Jwenting From Netherlands, joined Apr 2001, 10213 posts, RR: 20 Reply 1, posted (11 years 6 months 1 week 11 hours ago) and read 776 times:
According to my old university optics course the f/number is equal to f/D' where D is the diameter of the entrance pupil of the lens and f is the focal length.
It goes on with an example, a 50mm lens with a 25mm aperture has an f/number of 2.0.
Then it goes into photographic lenses, stating that one f-stop in those is equal to a step equal to the square root of 2 (rounded), yielding the set we know of 1.0, 1.4, 1.8, 2, 2.8, 4, 5.6, 8, and so on.
Thus closing down 1 f-stop decreases the lens opening by 1 divided by the square root of 2 and the total light reaching the focal point of the lens by a factor of 2 (thus halving it). (it assumes you know that the area of a circle is defined as pi * the square of half the diameter of that circle, therefore the square root in the formula).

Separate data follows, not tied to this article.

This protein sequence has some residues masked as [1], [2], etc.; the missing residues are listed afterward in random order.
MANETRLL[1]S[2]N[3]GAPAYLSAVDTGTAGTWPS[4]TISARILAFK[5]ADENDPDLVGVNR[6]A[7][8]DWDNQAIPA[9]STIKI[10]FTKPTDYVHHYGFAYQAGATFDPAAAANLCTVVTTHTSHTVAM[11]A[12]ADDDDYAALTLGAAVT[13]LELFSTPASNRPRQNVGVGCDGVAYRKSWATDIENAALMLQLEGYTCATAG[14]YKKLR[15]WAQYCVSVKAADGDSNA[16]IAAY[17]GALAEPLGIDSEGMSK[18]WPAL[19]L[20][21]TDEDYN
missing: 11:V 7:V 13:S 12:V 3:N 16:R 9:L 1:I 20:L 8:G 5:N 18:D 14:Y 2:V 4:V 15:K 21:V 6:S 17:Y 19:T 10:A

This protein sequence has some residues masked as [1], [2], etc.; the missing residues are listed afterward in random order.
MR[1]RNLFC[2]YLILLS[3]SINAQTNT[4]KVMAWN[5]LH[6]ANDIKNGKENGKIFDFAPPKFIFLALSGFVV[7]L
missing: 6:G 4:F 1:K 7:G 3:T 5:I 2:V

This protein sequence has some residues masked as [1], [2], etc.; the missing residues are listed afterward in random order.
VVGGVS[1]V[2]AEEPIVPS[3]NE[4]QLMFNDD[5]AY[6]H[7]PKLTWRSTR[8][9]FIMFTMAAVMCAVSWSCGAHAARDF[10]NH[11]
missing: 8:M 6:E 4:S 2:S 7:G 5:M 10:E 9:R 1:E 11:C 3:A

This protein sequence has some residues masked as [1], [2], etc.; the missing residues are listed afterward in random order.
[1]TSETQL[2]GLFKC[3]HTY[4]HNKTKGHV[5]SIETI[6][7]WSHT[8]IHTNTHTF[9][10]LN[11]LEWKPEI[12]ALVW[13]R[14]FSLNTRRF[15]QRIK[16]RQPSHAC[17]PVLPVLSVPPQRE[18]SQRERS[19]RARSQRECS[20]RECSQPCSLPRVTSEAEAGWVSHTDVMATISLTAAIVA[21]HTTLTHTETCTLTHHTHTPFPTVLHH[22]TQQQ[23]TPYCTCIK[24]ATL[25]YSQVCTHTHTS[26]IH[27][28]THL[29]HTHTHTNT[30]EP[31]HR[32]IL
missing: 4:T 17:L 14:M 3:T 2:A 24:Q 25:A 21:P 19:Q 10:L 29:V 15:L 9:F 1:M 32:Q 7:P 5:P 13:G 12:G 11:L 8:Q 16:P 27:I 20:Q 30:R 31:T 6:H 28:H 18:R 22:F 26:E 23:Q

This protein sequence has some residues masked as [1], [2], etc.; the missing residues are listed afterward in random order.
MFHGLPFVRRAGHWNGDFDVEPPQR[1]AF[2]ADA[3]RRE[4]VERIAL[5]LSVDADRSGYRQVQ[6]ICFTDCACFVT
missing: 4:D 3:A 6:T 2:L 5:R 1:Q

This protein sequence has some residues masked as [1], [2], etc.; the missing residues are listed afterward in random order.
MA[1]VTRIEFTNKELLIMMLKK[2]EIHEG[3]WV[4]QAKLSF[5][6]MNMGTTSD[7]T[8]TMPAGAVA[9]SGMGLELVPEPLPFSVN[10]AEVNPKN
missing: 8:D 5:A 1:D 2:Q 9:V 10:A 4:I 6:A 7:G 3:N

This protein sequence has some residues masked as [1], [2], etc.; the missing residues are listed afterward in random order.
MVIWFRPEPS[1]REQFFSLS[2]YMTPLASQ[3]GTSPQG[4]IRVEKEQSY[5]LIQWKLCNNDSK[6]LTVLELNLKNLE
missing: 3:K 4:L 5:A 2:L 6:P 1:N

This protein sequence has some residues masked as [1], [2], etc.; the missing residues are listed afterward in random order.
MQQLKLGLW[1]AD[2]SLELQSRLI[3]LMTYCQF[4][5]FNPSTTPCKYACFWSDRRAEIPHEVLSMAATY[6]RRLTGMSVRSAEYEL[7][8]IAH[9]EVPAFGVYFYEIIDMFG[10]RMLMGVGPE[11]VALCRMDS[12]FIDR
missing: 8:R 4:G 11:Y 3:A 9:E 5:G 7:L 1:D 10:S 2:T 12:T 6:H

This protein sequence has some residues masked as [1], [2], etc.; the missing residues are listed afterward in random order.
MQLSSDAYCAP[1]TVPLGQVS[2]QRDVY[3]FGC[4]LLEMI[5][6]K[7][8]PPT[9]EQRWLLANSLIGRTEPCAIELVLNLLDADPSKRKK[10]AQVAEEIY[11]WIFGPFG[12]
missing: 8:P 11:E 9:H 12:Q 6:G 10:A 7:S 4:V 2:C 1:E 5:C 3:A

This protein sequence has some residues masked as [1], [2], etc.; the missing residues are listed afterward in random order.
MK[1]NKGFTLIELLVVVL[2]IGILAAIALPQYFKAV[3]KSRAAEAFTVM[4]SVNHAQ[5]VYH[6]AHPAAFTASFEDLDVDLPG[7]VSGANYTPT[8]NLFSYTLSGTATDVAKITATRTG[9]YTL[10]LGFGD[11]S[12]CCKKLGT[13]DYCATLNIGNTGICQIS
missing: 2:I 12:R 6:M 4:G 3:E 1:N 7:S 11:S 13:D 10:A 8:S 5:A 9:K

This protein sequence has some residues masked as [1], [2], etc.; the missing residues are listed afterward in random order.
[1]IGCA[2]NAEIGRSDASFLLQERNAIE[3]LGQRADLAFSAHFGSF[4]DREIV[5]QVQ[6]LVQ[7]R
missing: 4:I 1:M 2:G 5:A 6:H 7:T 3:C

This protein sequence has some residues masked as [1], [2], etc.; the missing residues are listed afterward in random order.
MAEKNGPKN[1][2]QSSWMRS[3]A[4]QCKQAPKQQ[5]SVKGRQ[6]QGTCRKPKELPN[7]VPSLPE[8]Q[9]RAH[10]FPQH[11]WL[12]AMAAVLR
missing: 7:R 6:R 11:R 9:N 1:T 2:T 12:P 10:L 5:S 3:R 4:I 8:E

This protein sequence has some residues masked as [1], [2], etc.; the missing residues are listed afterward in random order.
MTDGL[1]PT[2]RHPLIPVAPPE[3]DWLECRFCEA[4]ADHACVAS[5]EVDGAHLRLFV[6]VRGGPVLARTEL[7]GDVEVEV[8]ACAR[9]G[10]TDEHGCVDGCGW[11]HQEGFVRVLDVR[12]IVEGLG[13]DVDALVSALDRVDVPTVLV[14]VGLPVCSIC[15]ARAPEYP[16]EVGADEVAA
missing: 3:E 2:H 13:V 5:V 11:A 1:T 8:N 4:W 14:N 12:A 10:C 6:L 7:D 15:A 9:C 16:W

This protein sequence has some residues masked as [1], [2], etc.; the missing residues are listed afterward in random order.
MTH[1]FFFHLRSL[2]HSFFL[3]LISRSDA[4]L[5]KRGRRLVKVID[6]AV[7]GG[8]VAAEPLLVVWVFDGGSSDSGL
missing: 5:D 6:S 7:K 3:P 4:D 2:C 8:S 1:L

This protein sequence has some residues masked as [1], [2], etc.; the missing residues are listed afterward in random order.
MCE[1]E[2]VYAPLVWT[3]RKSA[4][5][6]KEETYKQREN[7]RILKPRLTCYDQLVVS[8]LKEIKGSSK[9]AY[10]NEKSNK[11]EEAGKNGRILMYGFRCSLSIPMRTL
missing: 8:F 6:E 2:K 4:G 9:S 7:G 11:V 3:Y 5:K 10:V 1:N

Hope this explains the mathematics behind it somewhat.
Jwenting From Netherlands, joined Apr 2001, 10213 posts, RR: 20 Reply 4, posted (11 years 6 months 5 days 2 hours ago) and read 663 times:
Not too bad, front lens in the area of 18cm diameter or more. Add the tube and you're up to a diameter of maybe 20cm.
Length of 50cm or more.
Weight a trivial 20kg approximately (not counting the dual tripod mounts it would need).
Price? €1 per gram like most lenses in that class for an inconsequential €20000,-- estimated